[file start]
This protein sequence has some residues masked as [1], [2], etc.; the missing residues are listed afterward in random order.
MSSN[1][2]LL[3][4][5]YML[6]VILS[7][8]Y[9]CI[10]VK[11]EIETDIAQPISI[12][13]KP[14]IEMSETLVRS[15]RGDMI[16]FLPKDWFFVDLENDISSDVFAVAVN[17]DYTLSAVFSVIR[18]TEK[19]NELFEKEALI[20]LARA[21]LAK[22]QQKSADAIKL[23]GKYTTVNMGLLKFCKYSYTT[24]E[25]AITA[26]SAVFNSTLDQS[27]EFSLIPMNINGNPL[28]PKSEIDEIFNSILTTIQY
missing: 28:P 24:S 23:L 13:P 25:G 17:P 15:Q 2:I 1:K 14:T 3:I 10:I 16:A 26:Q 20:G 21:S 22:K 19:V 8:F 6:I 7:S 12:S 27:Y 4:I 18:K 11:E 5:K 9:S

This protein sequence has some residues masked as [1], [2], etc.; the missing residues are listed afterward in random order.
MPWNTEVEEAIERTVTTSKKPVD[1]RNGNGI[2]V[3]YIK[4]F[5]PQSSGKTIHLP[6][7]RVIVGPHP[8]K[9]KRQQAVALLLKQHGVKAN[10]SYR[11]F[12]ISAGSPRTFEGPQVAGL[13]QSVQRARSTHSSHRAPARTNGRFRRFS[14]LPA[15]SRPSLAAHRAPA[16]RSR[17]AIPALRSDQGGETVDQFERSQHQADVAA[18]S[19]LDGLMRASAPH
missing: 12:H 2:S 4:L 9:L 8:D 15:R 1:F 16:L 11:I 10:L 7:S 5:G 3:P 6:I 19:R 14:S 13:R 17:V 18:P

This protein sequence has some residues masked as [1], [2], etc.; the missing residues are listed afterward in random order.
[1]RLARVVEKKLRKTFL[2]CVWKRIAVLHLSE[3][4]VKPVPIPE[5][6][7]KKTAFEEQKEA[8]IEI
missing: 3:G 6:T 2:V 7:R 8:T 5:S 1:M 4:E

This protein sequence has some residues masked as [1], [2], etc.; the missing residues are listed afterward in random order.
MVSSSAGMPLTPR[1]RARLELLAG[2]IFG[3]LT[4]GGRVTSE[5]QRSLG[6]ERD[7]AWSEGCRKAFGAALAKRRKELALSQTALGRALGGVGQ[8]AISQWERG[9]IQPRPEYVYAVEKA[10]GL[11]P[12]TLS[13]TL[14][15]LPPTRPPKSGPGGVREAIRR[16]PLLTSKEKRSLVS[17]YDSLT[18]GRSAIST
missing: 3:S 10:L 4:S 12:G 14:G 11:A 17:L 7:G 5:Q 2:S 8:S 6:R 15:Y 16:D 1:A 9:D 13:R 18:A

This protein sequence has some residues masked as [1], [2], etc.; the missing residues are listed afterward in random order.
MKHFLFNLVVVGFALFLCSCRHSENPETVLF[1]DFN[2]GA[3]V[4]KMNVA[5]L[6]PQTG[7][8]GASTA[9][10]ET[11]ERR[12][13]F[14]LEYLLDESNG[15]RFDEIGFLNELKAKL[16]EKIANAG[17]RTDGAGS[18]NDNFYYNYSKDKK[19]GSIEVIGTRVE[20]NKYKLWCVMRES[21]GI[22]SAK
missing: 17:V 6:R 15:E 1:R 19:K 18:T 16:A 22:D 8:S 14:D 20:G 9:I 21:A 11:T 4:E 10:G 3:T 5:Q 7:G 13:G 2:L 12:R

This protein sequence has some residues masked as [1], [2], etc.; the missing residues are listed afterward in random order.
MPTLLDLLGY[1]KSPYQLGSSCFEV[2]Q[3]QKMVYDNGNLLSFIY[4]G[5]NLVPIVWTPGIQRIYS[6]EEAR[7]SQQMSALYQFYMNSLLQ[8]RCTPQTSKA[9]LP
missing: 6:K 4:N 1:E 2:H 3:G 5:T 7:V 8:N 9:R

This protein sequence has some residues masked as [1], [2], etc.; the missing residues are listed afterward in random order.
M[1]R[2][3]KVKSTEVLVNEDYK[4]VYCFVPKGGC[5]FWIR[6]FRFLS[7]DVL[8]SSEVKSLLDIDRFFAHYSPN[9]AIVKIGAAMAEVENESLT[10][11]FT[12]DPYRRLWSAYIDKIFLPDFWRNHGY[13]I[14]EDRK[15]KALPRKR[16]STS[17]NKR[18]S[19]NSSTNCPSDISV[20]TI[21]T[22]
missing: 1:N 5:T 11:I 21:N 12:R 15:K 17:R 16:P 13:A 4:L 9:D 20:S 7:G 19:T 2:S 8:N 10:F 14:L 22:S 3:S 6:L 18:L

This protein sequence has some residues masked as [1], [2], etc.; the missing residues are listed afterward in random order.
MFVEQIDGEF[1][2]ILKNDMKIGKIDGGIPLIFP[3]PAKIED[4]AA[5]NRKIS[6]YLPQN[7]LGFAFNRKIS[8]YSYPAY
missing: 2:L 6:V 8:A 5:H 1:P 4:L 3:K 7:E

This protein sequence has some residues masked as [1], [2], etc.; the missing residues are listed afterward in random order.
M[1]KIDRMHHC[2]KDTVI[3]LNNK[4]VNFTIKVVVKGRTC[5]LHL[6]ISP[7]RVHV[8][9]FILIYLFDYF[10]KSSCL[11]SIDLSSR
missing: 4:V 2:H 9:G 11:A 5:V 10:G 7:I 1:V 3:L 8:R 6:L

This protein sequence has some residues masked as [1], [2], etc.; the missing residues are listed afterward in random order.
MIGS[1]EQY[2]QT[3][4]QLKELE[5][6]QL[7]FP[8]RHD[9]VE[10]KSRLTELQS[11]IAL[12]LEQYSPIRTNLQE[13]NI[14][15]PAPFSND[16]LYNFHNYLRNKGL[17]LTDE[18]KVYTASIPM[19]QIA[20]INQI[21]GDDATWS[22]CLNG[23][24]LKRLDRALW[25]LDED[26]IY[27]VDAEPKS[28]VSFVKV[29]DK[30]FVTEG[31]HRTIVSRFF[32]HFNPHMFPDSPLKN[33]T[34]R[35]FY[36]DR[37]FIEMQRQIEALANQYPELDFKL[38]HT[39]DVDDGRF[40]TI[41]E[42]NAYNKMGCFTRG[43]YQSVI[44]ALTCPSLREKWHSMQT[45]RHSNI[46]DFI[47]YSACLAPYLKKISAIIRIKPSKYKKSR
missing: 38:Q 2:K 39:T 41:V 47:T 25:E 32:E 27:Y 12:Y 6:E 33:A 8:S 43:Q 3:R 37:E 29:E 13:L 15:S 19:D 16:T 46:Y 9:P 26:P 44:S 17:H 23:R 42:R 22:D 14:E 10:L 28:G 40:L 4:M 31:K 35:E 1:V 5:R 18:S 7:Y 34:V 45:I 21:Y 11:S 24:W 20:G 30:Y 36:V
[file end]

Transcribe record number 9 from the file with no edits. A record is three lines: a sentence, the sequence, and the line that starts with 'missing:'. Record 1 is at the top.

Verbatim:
This protein sequence has some residues masked as [1], [2], etc.; the missing residues are listed afterward in random order.
M[1]KIDRMHHC[2]KDTVI[3]LNNK[4]VNFTIKVVVKGRTC[5]LHL[6]ISP[7]RVHV[8][9]FILIYLFDYF[10]KSSCL[11]SIDLSSR
missing: 4:V 2:H 9:G 11:A 5:V 10:G 7:I 1:V 3:L 8:R 6:L